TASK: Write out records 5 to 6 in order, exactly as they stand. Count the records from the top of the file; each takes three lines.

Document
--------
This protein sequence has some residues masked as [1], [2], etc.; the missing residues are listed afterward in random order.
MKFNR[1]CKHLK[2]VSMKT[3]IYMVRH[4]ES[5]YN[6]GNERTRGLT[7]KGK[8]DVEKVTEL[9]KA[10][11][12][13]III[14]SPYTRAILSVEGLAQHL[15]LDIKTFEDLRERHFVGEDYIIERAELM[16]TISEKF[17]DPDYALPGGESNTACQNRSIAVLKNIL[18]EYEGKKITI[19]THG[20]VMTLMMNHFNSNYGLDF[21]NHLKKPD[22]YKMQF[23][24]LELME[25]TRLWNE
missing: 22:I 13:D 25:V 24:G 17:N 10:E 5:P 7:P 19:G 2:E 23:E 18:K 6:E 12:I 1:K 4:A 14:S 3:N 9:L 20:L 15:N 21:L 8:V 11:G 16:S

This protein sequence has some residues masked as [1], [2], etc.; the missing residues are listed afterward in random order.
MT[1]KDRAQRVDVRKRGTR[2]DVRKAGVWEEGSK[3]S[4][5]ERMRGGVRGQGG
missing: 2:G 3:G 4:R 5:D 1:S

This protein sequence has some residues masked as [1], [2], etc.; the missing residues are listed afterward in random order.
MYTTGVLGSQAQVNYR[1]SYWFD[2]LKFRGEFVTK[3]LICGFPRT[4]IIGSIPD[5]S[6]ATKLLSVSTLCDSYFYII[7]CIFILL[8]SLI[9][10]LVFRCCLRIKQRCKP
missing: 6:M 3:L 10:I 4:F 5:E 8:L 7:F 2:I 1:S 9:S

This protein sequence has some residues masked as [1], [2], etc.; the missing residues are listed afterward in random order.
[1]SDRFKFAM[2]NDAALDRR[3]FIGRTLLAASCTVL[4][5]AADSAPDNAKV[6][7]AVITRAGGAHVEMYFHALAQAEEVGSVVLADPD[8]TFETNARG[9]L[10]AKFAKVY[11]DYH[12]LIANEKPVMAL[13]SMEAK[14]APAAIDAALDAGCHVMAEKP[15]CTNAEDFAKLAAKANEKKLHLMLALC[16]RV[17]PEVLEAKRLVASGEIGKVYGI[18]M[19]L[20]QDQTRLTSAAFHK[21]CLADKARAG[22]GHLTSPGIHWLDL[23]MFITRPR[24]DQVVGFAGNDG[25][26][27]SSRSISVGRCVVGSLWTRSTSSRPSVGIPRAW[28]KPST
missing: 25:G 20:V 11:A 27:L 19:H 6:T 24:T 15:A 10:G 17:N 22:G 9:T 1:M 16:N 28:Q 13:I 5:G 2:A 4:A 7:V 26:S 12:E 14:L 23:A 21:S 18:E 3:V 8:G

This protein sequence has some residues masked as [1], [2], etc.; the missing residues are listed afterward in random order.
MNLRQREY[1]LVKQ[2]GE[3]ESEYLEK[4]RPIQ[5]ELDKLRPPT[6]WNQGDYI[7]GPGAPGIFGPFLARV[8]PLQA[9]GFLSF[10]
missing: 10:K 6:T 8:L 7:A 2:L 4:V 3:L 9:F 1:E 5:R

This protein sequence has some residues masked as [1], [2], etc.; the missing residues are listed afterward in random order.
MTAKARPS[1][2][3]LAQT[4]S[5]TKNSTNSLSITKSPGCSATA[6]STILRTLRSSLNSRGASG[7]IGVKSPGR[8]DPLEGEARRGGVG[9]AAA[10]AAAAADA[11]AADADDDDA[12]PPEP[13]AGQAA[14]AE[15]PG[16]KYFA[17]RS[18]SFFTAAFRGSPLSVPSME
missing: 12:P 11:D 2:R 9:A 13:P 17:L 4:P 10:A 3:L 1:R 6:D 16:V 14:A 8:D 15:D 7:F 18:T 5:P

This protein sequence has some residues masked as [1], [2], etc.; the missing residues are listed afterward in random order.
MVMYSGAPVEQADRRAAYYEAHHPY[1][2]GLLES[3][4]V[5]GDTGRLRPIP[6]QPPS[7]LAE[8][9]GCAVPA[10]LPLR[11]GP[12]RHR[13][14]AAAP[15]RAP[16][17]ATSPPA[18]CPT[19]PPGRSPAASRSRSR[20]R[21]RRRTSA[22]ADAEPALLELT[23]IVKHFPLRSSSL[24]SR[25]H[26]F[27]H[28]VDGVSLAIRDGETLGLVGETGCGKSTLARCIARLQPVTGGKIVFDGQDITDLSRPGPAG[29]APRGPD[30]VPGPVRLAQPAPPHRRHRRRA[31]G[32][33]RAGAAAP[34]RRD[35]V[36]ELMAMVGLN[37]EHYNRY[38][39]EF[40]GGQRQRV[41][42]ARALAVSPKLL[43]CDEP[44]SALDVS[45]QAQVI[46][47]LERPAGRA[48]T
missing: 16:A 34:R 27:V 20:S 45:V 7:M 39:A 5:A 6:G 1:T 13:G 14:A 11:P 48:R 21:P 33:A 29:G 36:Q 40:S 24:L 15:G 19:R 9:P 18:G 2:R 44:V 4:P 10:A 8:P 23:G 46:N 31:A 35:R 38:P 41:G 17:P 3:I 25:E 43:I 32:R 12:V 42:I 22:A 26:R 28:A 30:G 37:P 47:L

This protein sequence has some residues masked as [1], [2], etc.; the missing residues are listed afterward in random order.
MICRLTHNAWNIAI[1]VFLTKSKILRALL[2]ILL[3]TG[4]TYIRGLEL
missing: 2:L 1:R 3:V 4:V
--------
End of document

This protein sequence has some residues masked as [1], [2], etc.; the missing residues are listed afterward in random order.
MNLRQREY[1]LVKQ[2]GE[3]ESEYLEK[4]RPIQ[5]ELDKLRPPT[6]WNQGDYI[7]GPGAPGIFGPFLARV[8]PLQA[9]GFLSF[10]
missing: 10:K 6:T 8:L 7:A 2:L 4:V 3:L 9:F 1:E 5:R

This protein sequence has some residues masked as [1], [2], etc.; the missing residues are listed afterward in random order.
MTAKARPS[1][2][3]LAQT[4]S[5]TKNSTNSLSITKSPGCSATA[6]STILRTLRSSLNSRGASG[7]IGVKSPGR[8]DPLEGEARRGGVG[9]AAA[10]AAAAADA[11]AADADDDDA[12]PPEP[13]AGQAA[14]AE[15]PG[16]KYFA[17]RS[18]SFFTAAFRGSPLSVPSME
missing: 12:P 11:D 2:R 9:A 13:P 17:L 4:P 10:A 3:L 1:R 6:D 16:V 14:A 8:D 15:D 7:F 18:T 5:P